Australia will become the first international market for Uber Air, with Melbourne joining Dallas and Los Angeles as pilot cities for the flying taxis.
Uber announced the developments at the company’s Elevate (Uber Air) Summit in Washington, revealing plans to start test flights next year and begin commercial operations in 2023.
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“Australian governments have adopted a forward-looking approach to ridesharing and future transport technology. This, coupled with Melbourne’s unique demographic and geospatial factors, and culture of innovation and technology, makes Melbourne the perfect third launch city for Uber Air,” said Susan Anderson, who heads Uber’s operations in Australia, New Zealand and North Asia.
“We will see other Australian cities following soon after. The State Government of Victoria, Australia has been highly supportive.”
Uber is not the only firm working on flying taxis, with several startups developing concepts that they hope could offer a solution to overcrowded roads.
Two of Uber’s main rivals in the sector are Lilium and Aeromobil, who have separately carried out multiple tests of their self-flying taxis.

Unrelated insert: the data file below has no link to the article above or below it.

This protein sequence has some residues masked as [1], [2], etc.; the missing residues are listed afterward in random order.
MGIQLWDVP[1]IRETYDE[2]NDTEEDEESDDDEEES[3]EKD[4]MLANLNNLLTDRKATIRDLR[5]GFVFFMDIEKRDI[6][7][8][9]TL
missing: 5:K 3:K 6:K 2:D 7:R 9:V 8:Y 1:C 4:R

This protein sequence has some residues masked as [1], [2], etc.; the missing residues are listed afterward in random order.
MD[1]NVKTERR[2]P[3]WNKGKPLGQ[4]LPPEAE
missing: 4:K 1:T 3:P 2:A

Some remain sceptical that any of these companies offer a viable alternative to congestion and heavy traffic in urban areas.
One of the most outspoken critics is Elon Musk, who claims the flying taxis will pose a significant risk to people on the ground, as well as cause unnecessary noise disruption.
“There will be zillions of these things flying all over the place and, inevitably, somebody’s not going to service their car properly and they’re going to drop a hubcap and it’s going to guillotine somebody,” Mr Musk told a crowd in LA last year.
The head of Tesla and SpaceX has his own plans to eliminate traffic by heading down rather than up, through his tunnel-digging venture, appropriately called The Boring Company.
Whichever technology proves most suitable, both Uber and Mr Musk agree that private car ownership may soon be a thing of the past.
“Uber’s technology is changing the way people move around their cities – from bikes to pooled rides, we are always looking for ways to reduce the need for private car ownership,” said Eric Allison, the global head of Uber Elevate.
“In the coming years, with Uber Air, we want to make it possible for people to push a button and get a flight.”